The Services Department prepared early for flood situations. Approximately 100 grounds department staff worked during the storm, giving priority to making sure parking lots, walkways and paths between residence and dining halls were clear. The operations and maintenance had about 25 people available to respond to power outages and drainage concerns.
The payroll team and Administrative Information Systems worked to ensure payroll was processed early so payroll checks would be issued in a timely manner. Finance & Administration IT staff also came in to check on servers and systems to ensure staff could access electronic resources. Risk management and insurance representatives stood by throughout the storm to provide support and will continue to evaluate and support repair needs.
Division of Student Affairs
While residence halls remained opened, all campus events and activities were canceled. Staff in the Division of Student Affairs handled the operational logistics in both areas.
Residential Programs and Services reviewed inclement weather procedures with staff and residents and ensured they had supplies on hand to address water-related issues. Housing facilities staff inspected each residence hall for building integrity and possible debris. Senior/area coordinators were in communication with the staff from their areas, relaying information about issues that were occurring and sharing information with staff about university and community response efforts.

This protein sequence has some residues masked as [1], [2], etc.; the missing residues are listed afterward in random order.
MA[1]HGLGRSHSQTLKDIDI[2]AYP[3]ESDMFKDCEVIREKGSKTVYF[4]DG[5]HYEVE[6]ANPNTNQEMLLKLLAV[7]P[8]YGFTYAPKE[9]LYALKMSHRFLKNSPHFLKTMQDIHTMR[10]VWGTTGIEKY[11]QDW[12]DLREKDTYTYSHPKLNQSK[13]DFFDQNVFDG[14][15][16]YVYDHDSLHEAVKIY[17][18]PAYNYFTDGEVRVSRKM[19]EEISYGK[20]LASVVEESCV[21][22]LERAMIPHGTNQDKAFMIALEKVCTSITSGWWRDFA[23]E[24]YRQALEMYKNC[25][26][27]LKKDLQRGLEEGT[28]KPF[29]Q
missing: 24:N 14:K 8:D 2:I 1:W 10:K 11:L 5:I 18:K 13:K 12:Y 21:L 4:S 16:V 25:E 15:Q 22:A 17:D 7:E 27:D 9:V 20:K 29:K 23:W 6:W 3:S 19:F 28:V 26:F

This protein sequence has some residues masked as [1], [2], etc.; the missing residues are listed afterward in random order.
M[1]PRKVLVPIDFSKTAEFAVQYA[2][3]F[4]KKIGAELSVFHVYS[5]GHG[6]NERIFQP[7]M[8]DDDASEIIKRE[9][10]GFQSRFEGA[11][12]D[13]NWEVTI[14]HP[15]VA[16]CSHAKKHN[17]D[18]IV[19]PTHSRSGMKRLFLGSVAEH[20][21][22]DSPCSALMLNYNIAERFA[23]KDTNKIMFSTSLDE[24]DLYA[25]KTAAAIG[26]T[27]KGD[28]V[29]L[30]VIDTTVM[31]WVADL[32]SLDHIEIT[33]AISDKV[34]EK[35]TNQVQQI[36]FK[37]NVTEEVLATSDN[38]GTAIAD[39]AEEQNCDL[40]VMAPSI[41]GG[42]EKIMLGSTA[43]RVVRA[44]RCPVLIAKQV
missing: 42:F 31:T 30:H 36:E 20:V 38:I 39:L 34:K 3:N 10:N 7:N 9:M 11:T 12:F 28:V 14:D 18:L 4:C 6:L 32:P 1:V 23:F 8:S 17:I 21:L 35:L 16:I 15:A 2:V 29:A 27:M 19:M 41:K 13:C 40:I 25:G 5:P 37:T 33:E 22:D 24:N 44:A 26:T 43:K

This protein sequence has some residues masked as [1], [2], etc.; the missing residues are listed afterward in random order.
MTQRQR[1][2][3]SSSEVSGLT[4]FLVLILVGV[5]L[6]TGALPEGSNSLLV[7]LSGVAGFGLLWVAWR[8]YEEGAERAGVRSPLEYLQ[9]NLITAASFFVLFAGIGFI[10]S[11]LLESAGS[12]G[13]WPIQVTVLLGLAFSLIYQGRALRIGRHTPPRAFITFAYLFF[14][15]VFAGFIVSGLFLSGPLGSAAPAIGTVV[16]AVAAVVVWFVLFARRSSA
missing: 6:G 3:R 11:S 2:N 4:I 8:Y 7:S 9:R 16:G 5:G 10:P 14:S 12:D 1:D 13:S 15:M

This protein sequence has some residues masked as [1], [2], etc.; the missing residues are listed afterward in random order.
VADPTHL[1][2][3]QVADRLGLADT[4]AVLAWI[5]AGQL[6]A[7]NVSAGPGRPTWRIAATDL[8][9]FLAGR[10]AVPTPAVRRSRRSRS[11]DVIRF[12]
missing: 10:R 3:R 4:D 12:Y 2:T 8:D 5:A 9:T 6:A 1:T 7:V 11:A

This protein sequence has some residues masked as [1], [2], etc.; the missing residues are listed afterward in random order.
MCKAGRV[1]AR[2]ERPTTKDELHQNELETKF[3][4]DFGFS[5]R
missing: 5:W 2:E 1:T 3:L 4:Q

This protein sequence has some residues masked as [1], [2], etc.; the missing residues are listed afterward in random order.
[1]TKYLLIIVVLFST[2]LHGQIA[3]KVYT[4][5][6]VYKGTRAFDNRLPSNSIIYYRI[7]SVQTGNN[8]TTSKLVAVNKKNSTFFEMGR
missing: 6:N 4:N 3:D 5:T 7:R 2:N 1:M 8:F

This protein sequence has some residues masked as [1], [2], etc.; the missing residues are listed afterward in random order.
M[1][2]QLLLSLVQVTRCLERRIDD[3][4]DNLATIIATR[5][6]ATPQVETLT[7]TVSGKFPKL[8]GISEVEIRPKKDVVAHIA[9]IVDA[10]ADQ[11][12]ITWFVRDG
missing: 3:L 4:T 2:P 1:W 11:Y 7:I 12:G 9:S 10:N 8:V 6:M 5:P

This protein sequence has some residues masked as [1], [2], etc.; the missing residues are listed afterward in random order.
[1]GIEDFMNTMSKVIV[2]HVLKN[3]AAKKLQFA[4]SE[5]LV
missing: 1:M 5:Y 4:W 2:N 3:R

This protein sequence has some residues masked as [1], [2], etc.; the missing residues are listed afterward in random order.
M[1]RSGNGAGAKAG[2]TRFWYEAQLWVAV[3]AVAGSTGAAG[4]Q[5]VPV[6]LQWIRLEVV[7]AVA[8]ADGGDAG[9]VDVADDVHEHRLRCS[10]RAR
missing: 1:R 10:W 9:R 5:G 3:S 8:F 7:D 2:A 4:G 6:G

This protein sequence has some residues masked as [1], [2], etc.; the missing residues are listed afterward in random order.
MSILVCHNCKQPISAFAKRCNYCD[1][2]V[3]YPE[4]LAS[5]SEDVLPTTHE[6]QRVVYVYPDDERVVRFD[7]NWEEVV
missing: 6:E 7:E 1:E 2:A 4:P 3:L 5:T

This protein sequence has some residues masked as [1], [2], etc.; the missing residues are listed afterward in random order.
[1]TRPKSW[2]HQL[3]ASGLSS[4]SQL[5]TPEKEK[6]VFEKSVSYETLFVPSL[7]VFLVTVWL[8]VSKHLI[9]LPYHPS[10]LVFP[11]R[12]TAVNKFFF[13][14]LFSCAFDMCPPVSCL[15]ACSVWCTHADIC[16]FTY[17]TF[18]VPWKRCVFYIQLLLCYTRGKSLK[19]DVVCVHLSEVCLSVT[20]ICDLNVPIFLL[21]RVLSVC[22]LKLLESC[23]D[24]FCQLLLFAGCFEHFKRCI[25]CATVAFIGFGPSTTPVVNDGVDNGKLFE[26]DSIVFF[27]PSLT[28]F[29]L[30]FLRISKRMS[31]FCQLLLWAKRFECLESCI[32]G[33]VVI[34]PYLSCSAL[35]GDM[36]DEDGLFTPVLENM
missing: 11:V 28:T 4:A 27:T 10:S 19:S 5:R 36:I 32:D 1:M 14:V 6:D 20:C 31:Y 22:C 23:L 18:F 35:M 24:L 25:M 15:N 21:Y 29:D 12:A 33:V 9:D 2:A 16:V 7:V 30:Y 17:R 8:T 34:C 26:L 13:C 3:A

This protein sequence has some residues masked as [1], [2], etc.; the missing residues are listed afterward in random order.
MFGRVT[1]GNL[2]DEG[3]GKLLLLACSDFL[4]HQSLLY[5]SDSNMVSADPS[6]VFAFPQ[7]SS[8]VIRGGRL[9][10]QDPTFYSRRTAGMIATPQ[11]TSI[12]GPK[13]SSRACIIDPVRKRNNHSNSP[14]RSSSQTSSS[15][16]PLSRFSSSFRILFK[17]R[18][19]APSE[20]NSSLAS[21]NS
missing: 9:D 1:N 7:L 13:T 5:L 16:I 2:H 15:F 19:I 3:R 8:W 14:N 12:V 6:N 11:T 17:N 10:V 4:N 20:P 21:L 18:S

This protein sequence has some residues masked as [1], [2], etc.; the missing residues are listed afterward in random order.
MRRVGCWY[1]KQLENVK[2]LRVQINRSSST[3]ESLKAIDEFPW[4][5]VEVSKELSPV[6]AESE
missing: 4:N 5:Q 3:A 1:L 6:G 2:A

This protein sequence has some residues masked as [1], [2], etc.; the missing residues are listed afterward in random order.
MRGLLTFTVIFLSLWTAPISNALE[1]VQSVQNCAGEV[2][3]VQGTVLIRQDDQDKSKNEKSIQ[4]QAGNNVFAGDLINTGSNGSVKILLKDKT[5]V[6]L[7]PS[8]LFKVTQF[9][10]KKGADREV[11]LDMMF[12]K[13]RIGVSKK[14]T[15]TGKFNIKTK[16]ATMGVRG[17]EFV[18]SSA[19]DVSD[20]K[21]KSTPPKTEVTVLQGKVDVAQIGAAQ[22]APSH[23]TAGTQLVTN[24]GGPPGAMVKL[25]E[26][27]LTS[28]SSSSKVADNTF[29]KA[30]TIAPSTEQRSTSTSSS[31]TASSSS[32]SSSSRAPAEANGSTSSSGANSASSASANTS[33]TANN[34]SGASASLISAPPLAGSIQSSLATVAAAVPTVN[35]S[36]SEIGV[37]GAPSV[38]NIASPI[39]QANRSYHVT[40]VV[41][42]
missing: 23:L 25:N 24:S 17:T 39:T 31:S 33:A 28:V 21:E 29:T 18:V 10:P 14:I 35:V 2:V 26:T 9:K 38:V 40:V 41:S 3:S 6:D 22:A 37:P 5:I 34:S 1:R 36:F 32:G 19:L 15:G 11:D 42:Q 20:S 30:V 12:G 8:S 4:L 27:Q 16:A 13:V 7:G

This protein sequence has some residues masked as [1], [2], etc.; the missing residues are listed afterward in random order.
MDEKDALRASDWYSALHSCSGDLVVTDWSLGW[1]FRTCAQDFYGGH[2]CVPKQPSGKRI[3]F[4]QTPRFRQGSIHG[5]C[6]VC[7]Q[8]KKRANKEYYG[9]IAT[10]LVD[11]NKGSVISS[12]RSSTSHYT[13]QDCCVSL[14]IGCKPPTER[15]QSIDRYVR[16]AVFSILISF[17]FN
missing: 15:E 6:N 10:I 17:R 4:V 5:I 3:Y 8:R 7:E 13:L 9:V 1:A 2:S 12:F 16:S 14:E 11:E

Housing Facilities added on-call staff to be on campus during the storm. Five additional Housing maintenance staff arrived at 10 a.m. Sept. 11 and spent the night on campus in the residence halls and at the University Village administration building. Live-in staff also were present in every residence hall.
According to the Tate Student Center's Office of Campus Reservations, Events and Technical Services, close to 400 activities were canceled due to the university's closing. The office is currently working with individual organizations to reschedule activities affected by the weather.
"The safety and well-being of our students is of primary importance, and this was yet another example of Student Affairs staff making every effort to ensure our students are safe and supported. I'm so grateful to have a team so committed to our students," said Victor K. Wilson, vice president for student affairs.
Enterprise Information Technology Services
The Enterprise Information Technology Services data center remained staffed, and workers monitored IT services throughout the storm. A crisis center was maintained by EITS leadership between 7 a.m. Sept. 11 and 1 p.m. Sept. 13. Throughout Sept. 11 and 12, the department remained in close contact with the Office of Emergency Preparedness and the Emergency Operations Center.
Public Service and Outreach
UGA Public Service and Outreach units stepped up to provide lodging, food, water and other supplies for families in need.
The Georgia Center for Continuing Education & Hotel provided a home-away-from-home for evacuees as well as some local students and residents who needed temporary shelter. Hotel staff brought in games and toys to keep the several dozen children at the hotel entertained during their stay.